Tuesday, June 5, 2018

London Meeting Sets the Agenda for Technology to Fight Poaching of Endangered Species  

Government Lines Up Major Firepower Against Wildlife Crime but Accused of Hypocrisy at Home

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Shipping News Feature UK – WORLDWIDE – The disgraceful international trade in endangered species, and the poaching of protected species in general, casts a stain which extends as far as the shipping and forwarding sector. Often thought of as almost a cottage industry, in fact the illegal wildlife trade is worth up to £17 billion a year globally, and is a highly organised, sophisticated criminal business, a definition coming from no less than the British government.

With the forthcoming London 2018 Illegal Wildlife Trade Conference in October in his sights, Foreign Secretary Boris Johnson has just brought together leading technology companies together with conservationists to develop new and innovative ways to combat this illicit trade. He proclaimed at a meeting this week:

“I’ve just come back from the Amazon, one of Earth’s natural wonders, where both animals and people are suffering at the hands of criminals who are committing horrible wildlife crimes. What I saw has only sharpened my determination to combat the blight of the illegal wildlife trade.

“I want to make sure we’re using all the great talent we have available to us to fight this problem, so I’m calling on our finest technological brains to help us in the battle to save some of the world’s most endangered species.”

At the event, co-chaired by the Minister for the Illegal Wildlife Trade, Mark Field, the gathering saw experts from companies including Google, Amazon Web Services, Cisco and Dimension Data, as well as umbrella body, techUK and government technology experts from Catapult centres, hear about the challenges to the conservation sector and discussions on how technology can assist in the fight against the criminals.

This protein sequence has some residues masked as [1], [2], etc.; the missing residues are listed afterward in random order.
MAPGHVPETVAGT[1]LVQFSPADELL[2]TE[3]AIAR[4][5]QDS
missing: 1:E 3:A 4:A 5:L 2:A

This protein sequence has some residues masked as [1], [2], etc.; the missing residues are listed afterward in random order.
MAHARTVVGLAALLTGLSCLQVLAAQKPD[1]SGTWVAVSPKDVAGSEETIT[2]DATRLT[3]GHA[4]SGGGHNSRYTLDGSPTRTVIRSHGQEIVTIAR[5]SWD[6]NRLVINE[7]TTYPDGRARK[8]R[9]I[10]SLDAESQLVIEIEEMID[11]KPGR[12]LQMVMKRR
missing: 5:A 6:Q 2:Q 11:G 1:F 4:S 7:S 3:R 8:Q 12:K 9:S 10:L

Last month, the government published its Ivory Bill which, when passed, it says will be one of the toughest bans on ivory sales in the world. This latest meeting is the first in a series that will take place throughout the summer in the run up to that Illegal Wildlife Trade Conference in October. Further workshops will bring experts and conservationists together to deliver technological solutions to combat poaching, make it easier to identify illegal wildlife products at borders or to spot animals in danger in the field. techUK’s CEO Julian David said:

“Whether it is blockchain to support supply chain transparency and assurance or drones, satellites and the internet of things-enabled solutions to monitor activity in national parks and areas of high scientific interest, new tech is revolutionising conservation across the world. techUK and its members are excited to work with the FCO on a sector led approach to combating illegal wildlife crime.”

Domestically of course the government faces accusations of hypocrisy with the much maligned badger cull viewed critically by most scientists. Despite all evidence indicating that Bovine Tuberculosis (bTB) is principally spread by farmers lacing the fields with waste from infected cattle, the farming lobby remain convinced that the disease is carried principally by badgers, arguably Britain’s most protected species, although it has now been found in deer, foxes and even packs of hunting dogs.

The cull has led to the authorised killing of thousands of badgers whilst the government agency responsible, DEFRA, has decried calls to vaccinate not exterminate, and failed to live up to its original promise of both testing for the disease and publishing the results of any testing. Now a new petition is looking for a further debate on the matter and, at the time of going to press, was approaching 125,000 signatures and seeing the total rising fast.

Ironically those seeking to prevent the success of the cull have in the past couple of years employed the very same high tech approach to identify sites where badgers are being trapped and killed by the ‘hunters’, with drones taking the same role to protect wildlife under threat.

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